When the real estate bubble burst in 2007, however, CPL litigation exploded. Since then, more than 64 significant written opinions around the country have addressed CPL issues. Desperate to recoup massive losses on fraudulent mortgages, lenders and the FDIC (acting as receiver for failed lenders) turned to the CPL for protection. They pursued increasingly aggressive theories of liability that stretched the coverage and scope of the CPL well beyond industry understanding. Unfortunately, courts largely gave a much broader and more liberal reading to CPLs than the industry had intended in apparent deference to the FDIC. The trend reached its height with opinions in cases like JPMorgan Chase Bank v. First American Title Ins. Co., 750 F.3d 573 (6th Cir. 2014) (affirming summary judgment for plaintiff against arguments of standing, loss causation, and improper calculation of damages), FDIC-R BankUnited v. Property Transfer Services, Inc., 2013 WL 5535561 (S.D. Fla. Oct. 7, 2013) (judgment against title insurer over arguments of notice, standing, HUD-1 being lender?s document, Fifth Amendment adverse inference, definition of dishonesty, causation, and damages), Bank of America v. First American Title Ins. Co., 878 N.W.2d 816 (Mich. 2016) (reversing summary judgment for title insurer, holding that full credit bid rule did not bar claim and that HUD-1 was lender?s document for purposes of ?handling your funds or documents? language in CPL, overruling New Freedom Mortgage Corp. v. Globe Mortgage Corp., 761 N.W.2d 832 (Mich. App. 2008)), and Bank of America v. Fidelity Nat?l Title Ins. Co., 892 N.W.2d 467 (Mich. App. 2016) (reversing summary judgment for title insurer, holding that CPLs had been properly assigned, title insurer could not rescind CPL because of lender?s faulty underwriting, title insurer was not prejudiced by late notice, title agent?s taking Fifth Amendment entitled lender to inference of fraud or dishonesty, and full credit bid rule did not bar claim).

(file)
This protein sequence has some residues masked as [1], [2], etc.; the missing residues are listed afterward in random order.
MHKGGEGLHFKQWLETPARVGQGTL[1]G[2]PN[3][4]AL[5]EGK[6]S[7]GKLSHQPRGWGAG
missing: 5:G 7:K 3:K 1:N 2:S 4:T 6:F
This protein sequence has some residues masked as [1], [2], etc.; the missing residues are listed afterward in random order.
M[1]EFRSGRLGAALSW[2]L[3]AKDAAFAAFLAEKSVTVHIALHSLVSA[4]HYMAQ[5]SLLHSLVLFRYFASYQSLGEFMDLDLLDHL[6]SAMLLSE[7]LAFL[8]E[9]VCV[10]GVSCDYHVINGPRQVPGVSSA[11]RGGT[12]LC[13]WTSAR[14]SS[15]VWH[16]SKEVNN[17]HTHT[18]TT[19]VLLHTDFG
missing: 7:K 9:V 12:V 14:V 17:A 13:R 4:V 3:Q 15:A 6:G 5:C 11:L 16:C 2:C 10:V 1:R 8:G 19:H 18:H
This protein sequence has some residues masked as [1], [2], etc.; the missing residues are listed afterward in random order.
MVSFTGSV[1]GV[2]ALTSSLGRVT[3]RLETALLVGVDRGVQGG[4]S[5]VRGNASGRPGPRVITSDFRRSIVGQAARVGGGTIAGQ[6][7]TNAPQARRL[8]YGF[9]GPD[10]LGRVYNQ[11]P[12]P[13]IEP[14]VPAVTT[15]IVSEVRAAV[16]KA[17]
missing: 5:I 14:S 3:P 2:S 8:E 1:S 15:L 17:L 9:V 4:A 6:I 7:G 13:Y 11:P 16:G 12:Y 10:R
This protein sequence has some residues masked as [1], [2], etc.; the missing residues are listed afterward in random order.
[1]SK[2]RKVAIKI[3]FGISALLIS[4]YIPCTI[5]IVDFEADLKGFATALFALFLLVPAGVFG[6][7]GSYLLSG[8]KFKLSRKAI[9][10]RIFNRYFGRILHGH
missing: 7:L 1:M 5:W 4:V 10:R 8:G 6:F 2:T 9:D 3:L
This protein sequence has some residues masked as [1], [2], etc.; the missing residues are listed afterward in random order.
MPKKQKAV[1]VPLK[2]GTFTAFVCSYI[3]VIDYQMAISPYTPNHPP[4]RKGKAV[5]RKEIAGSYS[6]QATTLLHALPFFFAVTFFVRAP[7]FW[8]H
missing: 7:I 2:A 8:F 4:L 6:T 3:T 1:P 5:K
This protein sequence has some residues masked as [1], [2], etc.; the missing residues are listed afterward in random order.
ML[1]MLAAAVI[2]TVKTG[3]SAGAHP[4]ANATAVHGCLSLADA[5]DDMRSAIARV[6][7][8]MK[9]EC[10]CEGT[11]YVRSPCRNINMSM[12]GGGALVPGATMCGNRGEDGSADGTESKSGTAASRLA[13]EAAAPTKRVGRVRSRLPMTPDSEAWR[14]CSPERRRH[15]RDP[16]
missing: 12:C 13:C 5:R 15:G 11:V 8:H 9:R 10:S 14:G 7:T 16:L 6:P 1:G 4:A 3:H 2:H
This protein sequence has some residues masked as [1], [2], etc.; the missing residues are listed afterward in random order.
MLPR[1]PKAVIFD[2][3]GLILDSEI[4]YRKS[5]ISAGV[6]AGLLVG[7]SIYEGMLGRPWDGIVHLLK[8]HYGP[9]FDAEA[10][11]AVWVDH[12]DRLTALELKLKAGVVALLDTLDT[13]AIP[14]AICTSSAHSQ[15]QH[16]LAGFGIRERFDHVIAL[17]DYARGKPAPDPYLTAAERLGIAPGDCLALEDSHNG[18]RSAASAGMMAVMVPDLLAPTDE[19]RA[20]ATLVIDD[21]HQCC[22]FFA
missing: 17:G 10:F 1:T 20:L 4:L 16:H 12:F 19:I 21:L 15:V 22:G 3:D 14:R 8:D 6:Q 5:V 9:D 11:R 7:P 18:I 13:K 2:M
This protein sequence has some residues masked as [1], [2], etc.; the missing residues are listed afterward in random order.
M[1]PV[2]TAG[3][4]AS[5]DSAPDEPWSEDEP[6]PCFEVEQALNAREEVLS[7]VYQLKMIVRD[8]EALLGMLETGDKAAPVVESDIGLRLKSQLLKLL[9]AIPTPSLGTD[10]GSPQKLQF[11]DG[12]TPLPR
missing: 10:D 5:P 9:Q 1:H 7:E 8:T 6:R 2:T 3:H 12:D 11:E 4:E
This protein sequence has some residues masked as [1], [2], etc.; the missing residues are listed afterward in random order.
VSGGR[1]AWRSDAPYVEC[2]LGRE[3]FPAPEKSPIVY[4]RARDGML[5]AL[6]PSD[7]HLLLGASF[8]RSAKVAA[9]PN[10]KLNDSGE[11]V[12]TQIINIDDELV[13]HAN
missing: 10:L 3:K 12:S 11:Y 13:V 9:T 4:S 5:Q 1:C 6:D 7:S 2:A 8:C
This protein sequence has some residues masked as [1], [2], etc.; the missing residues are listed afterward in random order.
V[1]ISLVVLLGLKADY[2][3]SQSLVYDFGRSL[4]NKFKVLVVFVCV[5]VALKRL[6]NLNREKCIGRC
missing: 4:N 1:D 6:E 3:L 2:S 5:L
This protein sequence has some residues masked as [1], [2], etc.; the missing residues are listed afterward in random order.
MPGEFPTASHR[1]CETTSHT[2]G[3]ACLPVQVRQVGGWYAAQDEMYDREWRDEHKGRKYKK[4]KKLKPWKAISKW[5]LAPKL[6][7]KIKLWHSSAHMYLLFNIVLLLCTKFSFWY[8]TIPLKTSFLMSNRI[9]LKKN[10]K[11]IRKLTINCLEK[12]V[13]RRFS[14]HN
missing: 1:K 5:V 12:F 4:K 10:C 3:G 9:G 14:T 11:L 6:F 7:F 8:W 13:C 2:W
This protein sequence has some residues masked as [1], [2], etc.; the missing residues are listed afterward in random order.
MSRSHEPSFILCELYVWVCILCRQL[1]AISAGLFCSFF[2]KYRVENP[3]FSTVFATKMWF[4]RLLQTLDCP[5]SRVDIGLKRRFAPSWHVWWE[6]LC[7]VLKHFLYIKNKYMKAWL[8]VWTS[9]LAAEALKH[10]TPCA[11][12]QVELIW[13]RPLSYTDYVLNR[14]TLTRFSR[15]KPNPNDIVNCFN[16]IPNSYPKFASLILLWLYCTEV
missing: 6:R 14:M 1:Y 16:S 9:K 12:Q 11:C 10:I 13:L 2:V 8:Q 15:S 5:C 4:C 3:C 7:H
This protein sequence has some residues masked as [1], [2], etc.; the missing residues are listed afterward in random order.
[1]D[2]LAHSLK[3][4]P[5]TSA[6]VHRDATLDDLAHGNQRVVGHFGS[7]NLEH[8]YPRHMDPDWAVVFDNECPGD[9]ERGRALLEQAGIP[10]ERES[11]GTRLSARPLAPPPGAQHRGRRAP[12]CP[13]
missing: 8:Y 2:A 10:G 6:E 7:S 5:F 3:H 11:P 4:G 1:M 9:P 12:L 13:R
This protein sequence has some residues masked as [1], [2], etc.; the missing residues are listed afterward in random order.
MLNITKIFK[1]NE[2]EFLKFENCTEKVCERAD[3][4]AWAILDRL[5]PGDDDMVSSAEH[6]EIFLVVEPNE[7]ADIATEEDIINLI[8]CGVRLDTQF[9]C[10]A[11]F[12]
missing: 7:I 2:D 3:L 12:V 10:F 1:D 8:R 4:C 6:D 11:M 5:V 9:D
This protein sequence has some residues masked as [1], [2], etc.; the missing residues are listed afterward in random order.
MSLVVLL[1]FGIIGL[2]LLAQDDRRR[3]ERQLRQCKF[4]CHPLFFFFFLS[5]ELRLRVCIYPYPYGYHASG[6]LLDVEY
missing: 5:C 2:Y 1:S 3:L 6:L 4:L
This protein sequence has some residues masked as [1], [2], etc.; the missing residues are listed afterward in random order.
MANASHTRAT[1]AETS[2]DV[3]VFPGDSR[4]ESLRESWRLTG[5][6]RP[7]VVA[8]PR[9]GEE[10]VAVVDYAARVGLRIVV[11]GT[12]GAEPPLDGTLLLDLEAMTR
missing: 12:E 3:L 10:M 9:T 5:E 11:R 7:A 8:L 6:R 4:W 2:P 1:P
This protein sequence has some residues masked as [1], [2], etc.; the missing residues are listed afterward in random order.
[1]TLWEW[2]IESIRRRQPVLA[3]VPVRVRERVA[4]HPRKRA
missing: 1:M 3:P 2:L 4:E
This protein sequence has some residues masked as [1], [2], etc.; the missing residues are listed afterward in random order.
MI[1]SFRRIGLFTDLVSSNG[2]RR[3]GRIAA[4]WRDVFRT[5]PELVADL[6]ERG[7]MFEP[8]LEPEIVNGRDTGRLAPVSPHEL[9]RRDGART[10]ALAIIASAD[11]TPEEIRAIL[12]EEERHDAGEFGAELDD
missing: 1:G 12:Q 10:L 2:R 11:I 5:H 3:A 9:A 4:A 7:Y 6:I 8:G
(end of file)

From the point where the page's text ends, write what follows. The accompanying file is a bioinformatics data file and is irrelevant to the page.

This trend spread across the country, making bad law wherever it went.

The New CPL Form

ALTA revised the CPL to more clearly reflect what it was intended to cover. The new CPL more fairly distributes risk between lender and title insurer.

Who is Covered?

The CPL form header identifies the lender to whom the CPL offers protection. Often, old CPLs included ?and successors and assigns? language in this header, so that the CPL would travel with the title policy as it was assigned. But after the real estate bubble burst, the FDIC often took over for failed lenders and quickly sold their mortgage portfolios to new lenders, but purported to keep the CPL claims for themselves. The FDIC would pursue the title insurer under the CPL for lost profits or loss of ?book value,? alleging that the loan should never have been closed in the first place, even when there was no defalcation or title defect. See FDIC v. First American Title Ins. Co., 611 Fed. Appx. 522 (11th Cir. 2015) (affirming judgment for plaintiff on standing argument); JPMorgan Chase Bank v. First American Title Ins. Co., 750 F.3d 573 (6th Cir. 2014) (affirming summary judgment for plaintiff on standing argument).

The revised CPL solves this problem with new Condition and Exclusion 2(d)(A), eliminating claims by ?scratch and dent? lenders who buy loans on the cheap after a CPL claim is discovered, and new Condition and Exclusion 8, providing that ?The Company will be liable only to the owner of the Indebtedness at the time that payment is made.?